As part of a forthcoming exhibition and publication project about coastal landscapes and the immediate threat of rising sea levels to its communities, is her series of sensitively constructed drawings. These filigree and harmonious drawings show the sea level in relation to Abu Dhabi’s architecture and landscape infrastructures, as seen to be horizon-aligned on structured paper and off-white linen. These drawings place coastal edges at the center of debates about technologies and societies, in an effort to propose resilient coastal infrastructures and to restore and protect existing community threads. The drawings reveal in a subtle sense the threat that the rising sea level pose to the architectural landscape in the drawing and as a forecast to the very same existing architectural landscape. This representation of harmonic composition and the embedded critical message in the drawing results in a poetic ambiguity.
Ultimately, Oorvi’s projects connect to the same central theme of architectural responsibility and complicity in climate crises and the related displacement of communities. They serve as a critical message to better understand both the city’s and the community’s needs in order to value our recent historic past and advocate for a sensitively-considered, sustainable future.
Oorvi speaks to The Markaz Review about her approach with the intention of advocating for more regional architects to critically address contemporary challenges.
Interview: Responding to the Nexus of Cultural, Political, and Terrestrial Processes in Architecture
RABI GEORGES: Currently living in Abu Dhabi, where you also spent your early years, you’ve lived and worked in six countries over three continents: UAE, USA, UK, India, Canada and Japan. All your research and architectural projects have revealed social challenges which you have witnessed and observed first-hand. How does your experience having worked in those countries inspire and influence your current research and work in the UAE?
OORVI SHARMA: I have had the fortune of calling several cities home, and I am able to maintain my connection to them in both personal and professional capacities. My formal education in architecture inducted me into the diverse economic and social issues that color our cities. Early in my career, my projects focused on the promotion of inclusivity in the Indian context, where I learned to identify factors that originally caused exclusivity. In graduate school, I was drawn to questions of ecological and environmental justice within an international scope. In one instance, I explored land ownership of Kampung village structures in Malaysia that face the perils of purposeful dilapidation and redevelopment incurred by rapid urbanization. In another, I documented concealed oil extraction infrastructures in Los Angeles as well as the environmental racism and public health inequities inflicted by them. I was captivated by issues of legality and policy design that existed outside the realm of spatial experience, and I felt an urgency to expand the scope of my work beyond the perceived, traditional bounds of architecture. Empowered by my education and fundamentally changed by my experiences outside of it, I felt an urgency to expand the scope of my work as a designer to encompass advocacy for communities subject to unjust pressures.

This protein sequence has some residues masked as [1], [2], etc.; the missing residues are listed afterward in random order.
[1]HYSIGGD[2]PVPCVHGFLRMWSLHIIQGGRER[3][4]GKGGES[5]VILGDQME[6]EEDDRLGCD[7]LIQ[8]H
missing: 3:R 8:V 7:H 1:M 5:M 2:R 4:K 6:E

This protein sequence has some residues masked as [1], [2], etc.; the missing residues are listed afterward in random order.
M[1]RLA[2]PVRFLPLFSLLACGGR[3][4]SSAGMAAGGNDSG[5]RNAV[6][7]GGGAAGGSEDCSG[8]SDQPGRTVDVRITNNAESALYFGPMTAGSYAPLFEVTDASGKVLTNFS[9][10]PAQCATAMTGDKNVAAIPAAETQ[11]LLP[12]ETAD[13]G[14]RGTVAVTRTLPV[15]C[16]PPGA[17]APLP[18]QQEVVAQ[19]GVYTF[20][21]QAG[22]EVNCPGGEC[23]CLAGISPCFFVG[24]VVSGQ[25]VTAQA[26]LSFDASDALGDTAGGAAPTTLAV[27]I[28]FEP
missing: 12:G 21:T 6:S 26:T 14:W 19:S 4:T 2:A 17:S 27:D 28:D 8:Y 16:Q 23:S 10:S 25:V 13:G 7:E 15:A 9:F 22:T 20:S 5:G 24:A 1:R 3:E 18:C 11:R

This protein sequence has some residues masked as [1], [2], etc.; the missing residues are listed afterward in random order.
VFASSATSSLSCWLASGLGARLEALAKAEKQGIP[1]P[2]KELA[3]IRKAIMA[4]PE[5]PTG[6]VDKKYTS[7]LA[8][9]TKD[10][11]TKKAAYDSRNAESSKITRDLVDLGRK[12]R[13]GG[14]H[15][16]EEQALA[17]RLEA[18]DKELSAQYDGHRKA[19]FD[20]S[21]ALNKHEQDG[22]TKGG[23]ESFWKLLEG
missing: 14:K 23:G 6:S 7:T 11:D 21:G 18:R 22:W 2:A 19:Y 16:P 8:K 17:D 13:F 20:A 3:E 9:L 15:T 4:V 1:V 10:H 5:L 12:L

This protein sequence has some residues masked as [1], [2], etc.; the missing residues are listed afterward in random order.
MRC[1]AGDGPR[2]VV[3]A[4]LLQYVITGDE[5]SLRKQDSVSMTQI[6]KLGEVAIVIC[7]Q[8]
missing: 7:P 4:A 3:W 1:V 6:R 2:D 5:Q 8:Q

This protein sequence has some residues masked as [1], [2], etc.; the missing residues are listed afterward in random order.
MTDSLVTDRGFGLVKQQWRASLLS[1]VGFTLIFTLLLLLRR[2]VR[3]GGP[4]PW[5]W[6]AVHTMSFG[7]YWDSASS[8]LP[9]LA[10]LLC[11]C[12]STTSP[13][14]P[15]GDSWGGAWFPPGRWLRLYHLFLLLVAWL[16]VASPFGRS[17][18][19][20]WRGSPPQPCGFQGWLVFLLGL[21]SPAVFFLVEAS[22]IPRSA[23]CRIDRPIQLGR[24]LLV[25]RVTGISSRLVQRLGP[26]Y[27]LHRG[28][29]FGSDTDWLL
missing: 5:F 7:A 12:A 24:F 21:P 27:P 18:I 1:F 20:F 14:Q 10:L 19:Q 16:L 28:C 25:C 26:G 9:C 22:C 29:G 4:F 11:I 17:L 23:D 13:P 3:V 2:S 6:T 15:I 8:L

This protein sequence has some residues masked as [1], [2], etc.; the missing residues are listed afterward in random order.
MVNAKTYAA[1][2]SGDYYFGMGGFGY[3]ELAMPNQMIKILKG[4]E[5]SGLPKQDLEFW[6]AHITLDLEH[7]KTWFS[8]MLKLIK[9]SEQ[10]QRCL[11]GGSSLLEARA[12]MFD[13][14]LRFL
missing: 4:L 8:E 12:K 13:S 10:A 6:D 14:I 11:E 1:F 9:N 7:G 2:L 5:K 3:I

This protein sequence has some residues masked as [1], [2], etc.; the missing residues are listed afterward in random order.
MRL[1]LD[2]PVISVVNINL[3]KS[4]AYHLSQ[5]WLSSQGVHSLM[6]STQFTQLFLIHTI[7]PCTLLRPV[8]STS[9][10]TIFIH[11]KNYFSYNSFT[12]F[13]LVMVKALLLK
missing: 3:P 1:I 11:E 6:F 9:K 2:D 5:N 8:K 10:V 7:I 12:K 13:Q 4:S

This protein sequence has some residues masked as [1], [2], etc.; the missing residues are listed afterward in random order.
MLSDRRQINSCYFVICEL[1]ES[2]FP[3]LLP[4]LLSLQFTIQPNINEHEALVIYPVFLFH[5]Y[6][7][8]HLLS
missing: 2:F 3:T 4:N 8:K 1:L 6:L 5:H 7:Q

I am drawn to problems that are created by flawed or insufficient policies incapable of adequately serving communities the world over. These interests have led me to study many forms of injustice, from insufficient housing in San Francisco, to extractive ecological regimes globally, and to narratives of social upheaval amidst rapid redevelopment and urbanization in a range of South Asian contexts. Throughout my work, I have engaged a spectrum of stakeholders, from non-profit organizations to large academic institutions, and to multinational corporations. I have witnessed creative proposals suffer because they failed to engage holistic strategies that would have bolstered their long-term potential. It is my sincere conviction that the 21st century requires more transdisciplinary thinkers in order to holistically confront our most pressing social and ecological dilemmas.